Labour peer Peter Hain defends decision to expose Philip Green as businessman accused of sexual harassment

Former cabinet minister says exposing billionaire mogul behind court injunction was 'the right thing to do'

Benjamin Kentish
Political Correspondent
Friday 26 October 2018 08:05
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Philip Green named by Lord Peter Hain as businessman in NDA case

Peter Hain has defended his decision to use parliamentary privilege to name Sir Philip Green as the businessman at the centre of a row over allegations of sexual harassment and racial abuse.

Lord Hain exposed the retail mogul in the House of Lords yesterday after a court injunction banned the media from reporting the billionaire's name.

Sir Philip, chairman of the Arcadia group that owns chains including Topshop and Miss Selfridge, allegedly signed non-disclosure agreements (NDAs) with five members of staff who accused him of mistreating them.

In a statement issued after Lord Hain's speech, he said he "categorically and wholly" denied any allegations of "unlawful sexual or racist behaviour".

The businessman had initially remained anonymous after a court injunction was granted preventing the Daily Telegraph from naming him.

However, Lord Hain told the Lords he believed it was "my duty under parliamentary privilege to name Philip Green as the individual in question", saying the media had been prevented from publishing "the full details of a story which is clearly in the public interest."

The move divided opinion, with some lawyers accusing the former cabinet minister of pre-empting an ongoing legal case.

Defending his decision, Lord Hain told BBC Newsnight he had received "overwhelming support - particularly from women".

He said: "I believe it was the right thing to do. I considered it extremely seriously before I said it, as anyone who is using parliamentary privilege always does.

"I'm not disputing judges' responsibilities - that's a matter for the judiciary. I'm discharging my function as a parliamentarian. What concerned me about this case was wealth, and power than comes with it, and abuse, and that was what led me to act in he way that I did."

He added: "It is for others to judge whether I've been right or wrong but there's no point being in Westminster...if you never discharge that or deploy the precious rights of parliamentary privilege to be used extremely careful, with integrity and very responsibly."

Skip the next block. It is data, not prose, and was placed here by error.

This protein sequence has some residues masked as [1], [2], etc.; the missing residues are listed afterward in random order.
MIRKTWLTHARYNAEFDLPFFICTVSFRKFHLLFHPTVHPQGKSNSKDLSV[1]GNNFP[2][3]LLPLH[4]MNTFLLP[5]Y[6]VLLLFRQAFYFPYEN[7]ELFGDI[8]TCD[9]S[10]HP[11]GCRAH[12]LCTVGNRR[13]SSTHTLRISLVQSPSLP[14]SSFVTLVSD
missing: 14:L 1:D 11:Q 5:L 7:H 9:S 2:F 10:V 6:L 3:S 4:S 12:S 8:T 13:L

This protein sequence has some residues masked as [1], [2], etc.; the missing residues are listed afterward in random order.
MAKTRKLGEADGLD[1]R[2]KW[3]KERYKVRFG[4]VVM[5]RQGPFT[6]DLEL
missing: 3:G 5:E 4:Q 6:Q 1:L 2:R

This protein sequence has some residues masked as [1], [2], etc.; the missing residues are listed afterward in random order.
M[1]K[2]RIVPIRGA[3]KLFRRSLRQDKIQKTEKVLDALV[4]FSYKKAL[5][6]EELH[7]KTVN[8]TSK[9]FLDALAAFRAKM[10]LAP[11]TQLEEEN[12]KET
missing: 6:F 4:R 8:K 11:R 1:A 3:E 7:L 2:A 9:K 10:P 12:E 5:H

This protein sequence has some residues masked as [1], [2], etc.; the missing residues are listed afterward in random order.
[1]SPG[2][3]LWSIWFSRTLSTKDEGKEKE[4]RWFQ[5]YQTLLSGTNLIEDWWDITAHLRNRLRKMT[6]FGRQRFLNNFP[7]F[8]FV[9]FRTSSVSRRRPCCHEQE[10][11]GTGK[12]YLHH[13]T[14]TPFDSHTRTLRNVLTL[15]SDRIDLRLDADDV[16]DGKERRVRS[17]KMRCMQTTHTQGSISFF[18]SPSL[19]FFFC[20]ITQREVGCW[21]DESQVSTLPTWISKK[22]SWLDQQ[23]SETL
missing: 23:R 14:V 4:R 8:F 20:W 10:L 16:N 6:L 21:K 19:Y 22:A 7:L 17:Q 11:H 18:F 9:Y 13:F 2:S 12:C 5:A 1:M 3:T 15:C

Sir Philip is facing fresh calls for his knighthood to be withdrawn, echoing similar demands that followed the collapse of chain store BHS, which he previously owned.

Independent MP Frank Field, who chairs the Commons work and pensions committee and was highly critical of Sir Philip during the BHS scandal, said: "The charge sheet against the knighthood is growing.

"Parliament and the country have made their views clear on this matter. Ultimately it's a decision for the Honours Forfeiture Committee."

Mr Field said he had been contacted by a sixth person who alleged Mr Green had mistreated them and who wanted to speak out about their experience.

The veteran MP said he wanted to establish a mechanism in Parliament "through which the voices of victims of abuse can be heard" to ensure the House of Commons "stands up for people who have little money, against those who have much".

Responding to the allegations against him, Sir Philip said in a statement: "I am not commenting on anything that has happened in court or was said in Parliament today.

"To the extent that it is suggested that I have been guilty of unlawful sexual or racist behaviour, I categorically and wholly deny these allegations."

He added: "Arcadia and I take accusations and grievances from employees very seriously and in the event that one is raised, it is thoroughly investigated.

"Arcadia employs more than 20,000 people and in common with many large businesses sometimes receives formal complaints from employees. In some cases these are settled with the agreement of all parties and their legal advisers. These settlements are confidential so I cannot comment further on them."

MPs recommend former BHS owner Sir Philip Green is stripped of knighthood

Theresa May's spokesman declined to comment on Lord Hain's speech, saying: "The rules on parliamentary privilege are a matter for Parliament and how they exercise these rules is a matter for individual members."

But Conservative Party deputy chairman James Cleverly said Lord Hain's decision had shown "people must now realise that injunctions and super-injunctions are nothing more than a good way to part with large sums of money and a bad way to keep things secret".

The peer was also praised by Labour's Jess Phillips, who has campaigned extensively against sexual harassment.

She said he "did the right thing", adding: "It was brave and I doubt he took the decision lightly."

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